Israel and Palestinians Set to Resume Peace Talks, U.S. Announces


Israeli and Palestinian negotiators will resume peace talks here on Monday night, the State Department said in a statement on Sunday afternoon. It will be the first time that the two have held direct talks since 2010.

Clearing the last obstacle to resuming peace talks, the Israeli cabinet voted Sunday to approve the release of 104 Palestinian prisoners, an unpopular move with many Israelis.

Secretary of State John Kerry then spoke with Mahmoud Abbas, the president of the Palestinian Authority, and Prime Minister Benjamin Netanyahu of Israel to formally invite them to send their negotiating teams to Washington. “Both leaders have demonstrated a willingness to make difficult decisions that have been instrumental in getting to this point,” Mr. Kerry said in a statement. “We are grateful for their leadership.”

The goal of the negotiations will be to establish a Palestinian state alongside Israel with agreed-upon borders and security arrangements.

Officials said that talks are initially expected to focus on procedural issues, like the location, schedule and format of negotiating sessions, before moving on to tackle the core issues of the Israeli-Palestinian conflict.

The Israeli side will be represented by Israel’s justice minister, Tzipi Livni, and Isaac Molho, Mr. Netanyahu’s special envoy. On the Palestinian side will be Saeb Erekat, the chief negotiator, and Mohammed Shtayyeh, a close adviser to Mr. Abbas.

The Monday evening session will be a working dinner at the State Department, hosted by Mr. Kerry, who has made an intensive effort to revive the moribund talks. The Israeli and Palestinian negotiating teams are to meet again on Tuesday before heading home.

The next round of talks would be held in the Middle East. Martin Indyk, the former United States ambassador to Israel, whom Mr. Kerry is expected to name on Monday to manage the talks for the United States, would attend that round.

After 20 years of an on-again-off-again peace process, agreement on the thorniest issues, like the status of Jerusalem and the fate of Palestinian refugees, has eluded even the most seasoned negotiators.

Mr. Netanyahu worked over the weekend to convince Israelis that a resumption of the peace process was a vital Israeli interest and that a prisoner release was the least damaging concession he could make.

After six hours of deliberations on Sunday, 13 ministers voted in favor of the release, 7 opposed it and 2 abstained.

The prisoners, most of whom have served at least 20 years for deadly attacks on Israelis, are to be freed in groups. The pace of the releases will depend on progress in the talks.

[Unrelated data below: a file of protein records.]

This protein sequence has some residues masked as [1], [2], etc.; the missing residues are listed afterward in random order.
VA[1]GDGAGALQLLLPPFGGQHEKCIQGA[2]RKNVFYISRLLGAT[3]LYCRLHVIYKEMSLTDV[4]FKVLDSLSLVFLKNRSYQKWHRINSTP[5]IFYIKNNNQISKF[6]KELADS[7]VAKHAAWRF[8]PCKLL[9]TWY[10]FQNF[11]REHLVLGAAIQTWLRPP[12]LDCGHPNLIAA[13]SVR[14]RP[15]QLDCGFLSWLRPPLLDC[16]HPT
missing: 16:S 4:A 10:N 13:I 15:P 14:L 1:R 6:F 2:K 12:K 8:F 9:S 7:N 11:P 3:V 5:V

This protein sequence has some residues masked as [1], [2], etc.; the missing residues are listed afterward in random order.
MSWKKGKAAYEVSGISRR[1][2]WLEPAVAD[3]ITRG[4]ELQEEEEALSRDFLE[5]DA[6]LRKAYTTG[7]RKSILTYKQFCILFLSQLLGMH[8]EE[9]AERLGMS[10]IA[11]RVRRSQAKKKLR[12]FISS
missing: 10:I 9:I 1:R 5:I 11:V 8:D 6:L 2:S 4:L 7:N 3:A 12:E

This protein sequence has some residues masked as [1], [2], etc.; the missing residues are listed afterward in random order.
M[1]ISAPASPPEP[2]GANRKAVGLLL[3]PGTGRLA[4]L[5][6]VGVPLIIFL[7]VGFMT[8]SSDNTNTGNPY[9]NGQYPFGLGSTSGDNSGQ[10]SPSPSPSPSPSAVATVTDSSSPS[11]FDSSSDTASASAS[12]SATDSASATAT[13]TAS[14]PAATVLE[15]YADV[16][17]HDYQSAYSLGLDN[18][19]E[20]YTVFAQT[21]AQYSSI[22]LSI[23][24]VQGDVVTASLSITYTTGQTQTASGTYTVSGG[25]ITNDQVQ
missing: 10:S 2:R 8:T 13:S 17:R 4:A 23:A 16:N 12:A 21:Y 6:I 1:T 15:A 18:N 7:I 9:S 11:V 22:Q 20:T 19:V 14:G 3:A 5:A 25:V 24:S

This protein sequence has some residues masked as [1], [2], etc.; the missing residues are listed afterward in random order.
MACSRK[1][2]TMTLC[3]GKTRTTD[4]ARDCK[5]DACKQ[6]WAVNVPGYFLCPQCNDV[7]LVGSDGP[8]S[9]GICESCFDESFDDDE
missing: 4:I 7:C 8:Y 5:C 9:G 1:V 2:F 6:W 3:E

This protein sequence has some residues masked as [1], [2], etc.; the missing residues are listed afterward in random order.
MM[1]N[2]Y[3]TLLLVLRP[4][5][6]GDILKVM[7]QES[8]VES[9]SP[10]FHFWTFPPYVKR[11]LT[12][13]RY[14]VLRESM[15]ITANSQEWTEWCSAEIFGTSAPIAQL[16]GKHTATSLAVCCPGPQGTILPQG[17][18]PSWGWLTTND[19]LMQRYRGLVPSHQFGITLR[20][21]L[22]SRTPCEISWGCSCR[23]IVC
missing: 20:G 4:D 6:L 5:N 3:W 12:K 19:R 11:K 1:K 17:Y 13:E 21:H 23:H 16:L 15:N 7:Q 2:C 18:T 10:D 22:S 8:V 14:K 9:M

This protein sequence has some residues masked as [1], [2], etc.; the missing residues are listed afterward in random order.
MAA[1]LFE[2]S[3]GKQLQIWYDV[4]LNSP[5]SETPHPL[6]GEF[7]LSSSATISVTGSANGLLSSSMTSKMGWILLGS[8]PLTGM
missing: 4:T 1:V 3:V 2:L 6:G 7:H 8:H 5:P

“This moment is not easy for me. It is not easy for the ministers. It is not easy especially for the families, the bereaved families, whose heart I understand,” Mr. Netanyahu said in televised remarks at the meeting. “But there are moments in which tough decisions must be made for the good of the country, and this is one of those moments.”

Mr. Erekat described the decision in a statement as “an overdue step toward the implementation of the Sharm el-Sheik agreement of 1999.” He added, “We welcome this decision, 14 years later.”

But the stormy atmosphere surrounding the cabinet vote underlined some of the challenges that lay ahead for the negotiators.

Two of the ministers who voted against the release were from Mr. Netanyahu’s conservative Likud Party, as were the two who abstained.

Gilad Erdan, one of the Likud ministers who voted against the prisoner release, told Army Radio that he could not support it on moral grounds, because unlike other prisoner exchange deals, “in this case there is no certain reward for Israel and its citizens.”

As the cabinet meeting got under way, scores of Israeli protesters gathered outside the prime minister’s office, including people whose relatives were killed in terrorist attacks. The protesters carried signs bearing the names and portraits of some of the victims.

“It rips our heart out that they are aiding and abetting the terrorists,” said Yehudit Tayar, one of the protesters.

Another potential stumbling block lies in the lack of clarity from the Israeli side about the identity of all the prisoners to be freed.

The Palestinians said they had presented Mr. Kerry with a list of the 104 prisoners, all of whom were convicted before the Oslo peace accords came into effect in the 1990s. The list included about two dozen Palestinian citizens of Israel, and Mr. Erekat emphasized on Sunday that they were among those to be released.

But Israel has long refused to grant early release to such prisoners along with other Palestinians, seeing it as an affront to Israeli sovereignty.

Mr. Netanyahu will lead a team of five ministers who will determine the identity of the prisoners to be released during the negotiations. But he deferred any decision on whether they would include Arab citizens of Israel, saying that any such release would be brought to another cabinet vote.

Moshe Yaalon, the defense minister and a member of the ministerial team, said in a statement on Sunday that he opposed the release of Arab Israelis, adding that Mr. Abbas “does not represent them.”



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